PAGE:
Menopause is the time in a woman’s life when her menstrual cycles come to an end and she can no longer get pregnant. The average age for menopause is 51 years.
Do you know what menopause is? Chances are, you have heard of it, but you may not know exactly what it is. It’s something that women dread happening, but it’s a natural process that all women experience. This article will discuss the truth about menopause and how to deal with it.
What is menopause?
Menopause is the time in a woman’s life when her menstrual periods stop and she can no longer get pregnant. Menopause occurs when your menstrual cycle stops. The average age for menopause is 51, but it can occur earlier or later. Menopause is a natural process, not a disease.
What are the symptoms of menopause?
There are a variety of symptoms that can occur during menopause, including
- Hot flashes
- Night sweats
- Vaginal dryness
- Mood swings
- Weight gain
- Sleep problems
- Skin dryness
- Hair thinning and loss
- Heavier or lighter periods
- Joint and muscle aches
These menopausal symptoms can be mild or severe and can last for a few months to several years. Many women experience changes in their periods before they end. This is often called perimenopause or the menopausal transition. These changes can begin in your 40s and can last up to four years.
The natural process of menopause and why it happens
Menopause is a natural process that happens to all women. It’s caused by the gradual decline in the hormone estrogen. Estrogen levels begin to drop in your 40s, and the menopausal transition usually starts around age 51. The average age for menopause is 51. But it can happen earlier or later.
The menopausal transition is the time when your ovaries stop making estrogen and progesterone hormones. This can cause menopausal symptoms such as hot flashes, trouble sleeping, mood changes, and vaginal dryness. It can also affect your periods. They may become irregular, lighter, or heavier.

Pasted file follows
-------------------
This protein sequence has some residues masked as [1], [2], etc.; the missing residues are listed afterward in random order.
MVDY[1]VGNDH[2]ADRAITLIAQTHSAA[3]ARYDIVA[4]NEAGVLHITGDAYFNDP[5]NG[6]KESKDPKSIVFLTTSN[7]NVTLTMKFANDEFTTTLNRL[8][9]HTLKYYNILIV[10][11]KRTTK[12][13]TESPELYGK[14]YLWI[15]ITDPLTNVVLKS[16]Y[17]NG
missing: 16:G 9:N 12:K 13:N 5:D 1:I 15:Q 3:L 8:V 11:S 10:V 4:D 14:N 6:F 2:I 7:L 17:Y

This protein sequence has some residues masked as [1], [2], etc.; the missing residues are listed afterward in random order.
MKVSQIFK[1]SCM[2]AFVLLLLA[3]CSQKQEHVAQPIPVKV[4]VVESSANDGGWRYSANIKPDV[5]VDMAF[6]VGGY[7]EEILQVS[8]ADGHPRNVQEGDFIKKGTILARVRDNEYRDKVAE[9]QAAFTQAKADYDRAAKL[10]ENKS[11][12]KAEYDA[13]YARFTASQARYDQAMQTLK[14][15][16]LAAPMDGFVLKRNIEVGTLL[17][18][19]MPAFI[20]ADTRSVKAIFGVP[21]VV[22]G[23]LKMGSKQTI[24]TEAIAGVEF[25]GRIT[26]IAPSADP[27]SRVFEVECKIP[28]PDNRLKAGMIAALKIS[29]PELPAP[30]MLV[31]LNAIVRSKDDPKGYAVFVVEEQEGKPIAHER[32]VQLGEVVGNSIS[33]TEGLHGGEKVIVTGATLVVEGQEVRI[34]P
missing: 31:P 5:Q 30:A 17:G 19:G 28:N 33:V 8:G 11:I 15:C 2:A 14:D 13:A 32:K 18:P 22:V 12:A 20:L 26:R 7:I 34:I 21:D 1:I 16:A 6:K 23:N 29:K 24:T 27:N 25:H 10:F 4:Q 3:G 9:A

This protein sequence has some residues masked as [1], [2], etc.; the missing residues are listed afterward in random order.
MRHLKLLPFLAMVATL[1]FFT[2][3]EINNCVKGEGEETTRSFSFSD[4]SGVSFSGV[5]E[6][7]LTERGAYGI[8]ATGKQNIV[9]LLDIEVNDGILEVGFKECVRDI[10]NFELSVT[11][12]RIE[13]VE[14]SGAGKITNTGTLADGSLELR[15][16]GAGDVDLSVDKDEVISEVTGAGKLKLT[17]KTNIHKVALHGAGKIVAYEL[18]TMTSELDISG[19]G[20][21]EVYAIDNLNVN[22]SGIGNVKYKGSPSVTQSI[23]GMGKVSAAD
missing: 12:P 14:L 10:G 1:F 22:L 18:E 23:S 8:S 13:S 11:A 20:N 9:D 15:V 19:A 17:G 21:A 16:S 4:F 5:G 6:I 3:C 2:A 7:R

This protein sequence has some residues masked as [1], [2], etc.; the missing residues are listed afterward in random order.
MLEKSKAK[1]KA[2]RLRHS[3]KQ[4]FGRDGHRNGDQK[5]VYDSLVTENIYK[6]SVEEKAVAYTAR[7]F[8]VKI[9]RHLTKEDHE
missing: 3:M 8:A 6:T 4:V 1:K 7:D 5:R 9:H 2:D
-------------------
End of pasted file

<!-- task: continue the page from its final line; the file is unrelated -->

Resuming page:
Menopause is a normal part of aging. It’s not a disease, and it doesn’t need to be treated. But some postmenopausal women have a hard time dealing with the symptoms. If menopause is affecting your quality of life, there are things you can do to feel better.
What are the 3 stages of menopause?
Natural menopause is not caused by any type of medical or surgical treatment. The three stages of menopause are perimenopause, menopause, and post-menopause.
Perimenopause is the stage before menopause. It’s when your ovaries begin to make less estrogen. You may skip one or more menstrual cycles or your period may be late. You may start to have menopausal symptoms such as hot flashes, trouble sleeping, mood changes, and vaginal dryness.
Menopause is the time when your menstrual periods stop and you can no longer get pregnant. Menstruation is absent for more than one year.
Postmenopause is the stage after menopause. During this time, your estrogen and progesterone levels remain low. You may continue to experience menopause symptoms, and you may also be at risk for health problems like osteoporosis, cardiovascular disease (heart disease), and diabetes.
What causes menopause and how long does it last?
Menopause can be caused by
Depletion of ovarian follicles
The primary cause of natural menopause is the depletion of ovarian follicles and ovaries stopping releasing eggs which leads to a decrease in estrogen production. Menopause typically lasts for four to five years, but some menopausal women may experience symptoms for up to 12 years.
Surgical removal of the ovaries (oophorectomy) also leads to menopause immediately, regardless of a woman’s age. This is called surgical menopause or induced menopause.
Primary ovarian insufficiency
Over 1 percent of women begin menopause before the age of 40, which is called premature menopause or primary ovarian insufficiency, and there’s no accurate estimate as to why this happens. You may be affected by aging and certain health conditions that cause the premature end of menopause.
A few potential causes include genetic factors or autoimmune disease which could stem from the failure to produce normal levels of reproductive hormones.
For these individuals, hormone therapy is typically recommended by healthcare providers at least until they reach their natural age of menopause to protect the heart; brain & bones.
Chemotherapy and radiation therapy
Chemotherapy and radiation therapy can also induce menopause. These treatments can damage the ovaries and lead to early menopause. This is called chemotherapy-induced menopause or radiation-induced menopause.
If you’re experiencing symptoms that are typical during menopause, your doctor may ask about your age, symptoms, and family history to verify whether they are truly due to the menopausal transition. Occasionally, a physician may check the level of follicle-stimulating hormone (FSH), Luteinizing hormone (LH), Estradiol, and Progesterone in your blood.